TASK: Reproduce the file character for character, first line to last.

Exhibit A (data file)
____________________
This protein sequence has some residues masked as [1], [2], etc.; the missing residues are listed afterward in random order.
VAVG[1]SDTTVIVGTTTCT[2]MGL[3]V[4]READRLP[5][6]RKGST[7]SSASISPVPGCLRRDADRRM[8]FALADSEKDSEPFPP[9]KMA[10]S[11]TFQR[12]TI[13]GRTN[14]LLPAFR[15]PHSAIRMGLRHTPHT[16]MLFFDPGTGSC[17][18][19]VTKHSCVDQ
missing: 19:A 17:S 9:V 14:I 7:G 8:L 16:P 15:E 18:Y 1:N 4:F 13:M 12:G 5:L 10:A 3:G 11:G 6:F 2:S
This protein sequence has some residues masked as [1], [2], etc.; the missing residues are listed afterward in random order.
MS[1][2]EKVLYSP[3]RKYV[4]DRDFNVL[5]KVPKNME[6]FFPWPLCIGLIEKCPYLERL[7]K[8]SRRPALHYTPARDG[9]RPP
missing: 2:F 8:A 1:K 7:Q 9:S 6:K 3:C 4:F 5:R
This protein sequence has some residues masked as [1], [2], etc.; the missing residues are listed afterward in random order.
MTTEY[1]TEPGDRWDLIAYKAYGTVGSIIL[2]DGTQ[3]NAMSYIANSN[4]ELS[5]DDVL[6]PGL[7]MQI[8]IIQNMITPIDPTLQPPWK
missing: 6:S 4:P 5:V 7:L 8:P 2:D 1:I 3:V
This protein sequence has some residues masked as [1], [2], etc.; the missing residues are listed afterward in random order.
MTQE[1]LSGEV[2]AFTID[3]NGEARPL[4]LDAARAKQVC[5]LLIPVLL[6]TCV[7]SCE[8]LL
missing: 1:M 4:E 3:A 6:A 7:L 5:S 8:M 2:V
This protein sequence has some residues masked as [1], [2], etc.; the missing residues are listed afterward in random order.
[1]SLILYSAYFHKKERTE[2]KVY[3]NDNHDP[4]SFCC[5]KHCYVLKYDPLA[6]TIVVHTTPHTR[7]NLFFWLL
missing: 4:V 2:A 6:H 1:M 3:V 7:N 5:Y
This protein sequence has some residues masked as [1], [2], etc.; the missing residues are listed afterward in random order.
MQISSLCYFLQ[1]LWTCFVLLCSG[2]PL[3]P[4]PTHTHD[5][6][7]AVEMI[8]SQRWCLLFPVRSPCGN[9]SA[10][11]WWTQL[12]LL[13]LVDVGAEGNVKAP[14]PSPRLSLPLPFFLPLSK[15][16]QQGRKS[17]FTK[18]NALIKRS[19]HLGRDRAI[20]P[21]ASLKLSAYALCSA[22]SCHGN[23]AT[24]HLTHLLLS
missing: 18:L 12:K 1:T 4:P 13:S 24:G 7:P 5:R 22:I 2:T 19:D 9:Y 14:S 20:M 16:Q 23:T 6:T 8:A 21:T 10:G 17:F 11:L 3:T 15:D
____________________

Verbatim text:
This protein sequence has some residues masked as [1], [2], etc.; the missing residues are listed afterward in random order.
VAVG[1]SDTTVIVGTTTCT[2]MGL[3]V[4]READRLP[5][6]RKGST[7]SSASISPVPGCLRRDADRRM[8]FALADSEKDSEPFPP[9]KMA[10]S[11]TFQR[12]TI[13]GRTN[14]LLPAFR[15]PHSAIRMGLRHTPHT[16]MLFFDPGTGSC[17][18][19]VTKHSCVDQ
missing: 19:A 17:S 9:V 14:I 7:G 8:L 16:P 15:E 18:Y 1:N 4:F 13:M 12:G 5:L 10:A 3:G 11:G 6:F 2:S
This protein sequence has some residues masked as [1], [2], etc.; the missing residues are listed afterward in random order.
MS[1][2]EKVLYSP[3]RKYV[4]DRDFNVL[5]KVPKNME[6]FFPWPLCIGLIEKCPYLERL[7]K[8]SRRPALHYTPARDG[9]RPP
missing: 2:F 8:A 1:K 7:Q 9:S 6:K 3:C 4:F 5:R
This protein sequence has some residues masked as [1], [2], etc.; the missing residues are listed afterward in random order.
MTTEY[1]TEPGDRWDLIAYKAYGTVGSIIL[2]DGTQ[3]NAMSYIANSN[4]ELS[5]DDVL[6]PGL[7]MQI[8]IIQNMITPIDPTLQPPWK
missing: 6:S 4:P 5:V 7:L 8:P 2:D 1:I 3:V
This protein sequence has some residues masked as [1], [2], etc.; the missing residues are listed afterward in random order.
MTQE[1]LSGEV[2]AFTID[3]NGEARPL[4]LDAARAKQVC[5]LLIPVLL[6]TCV[7]SCE[8]LL
missing: 1:M 4:E 3:A 6:A 7:L 5:S 8:M 2:V
This protein sequence has some residues masked as [1], [2], etc.; the missing residues are listed afterward in random order.
[1]SLILYSAYFHKKERTE[2]KVY[3]NDNHDP[4]SFCC[5]KHCYVLKYDPLA[6]TIVVHTTPHTR[7]NLFFWLL
missing: 4:V 2:A 6:H 1:M 3:V 7:N 5:Y
This protein sequence has some residues masked as [1], [2], etc.; the missing residues are listed afterward in random order.
MQISSLCYFLQ[1]LWTCFVLLCSG[2]PL[3]P[4]PTHTHD[5][6][7]AVEMI[8]SQRWCLLFPVRSPCGN[9]SA[10][11]WWTQL[12]LL[13]LVDVGAEGNVKAP[14]PSPRLSLPLPFFLPLSK[15][16]QQGRKS[17]FTK[18]NALIKRS[19]HLGRDRAI[20]P[21]ASLKLSAYALCSA[22]SCHGN[23]AT[24]HLTHLLLS
missing: 18:L 12:K 1:T 4:P 13:S 24:G 7:P 5:R 22:I 2:T 19:D 9:Y 14:S 20:M 16:Q 23:T 6:T 8:A 21:T 10:G 17:F 11:L 3:T 15:D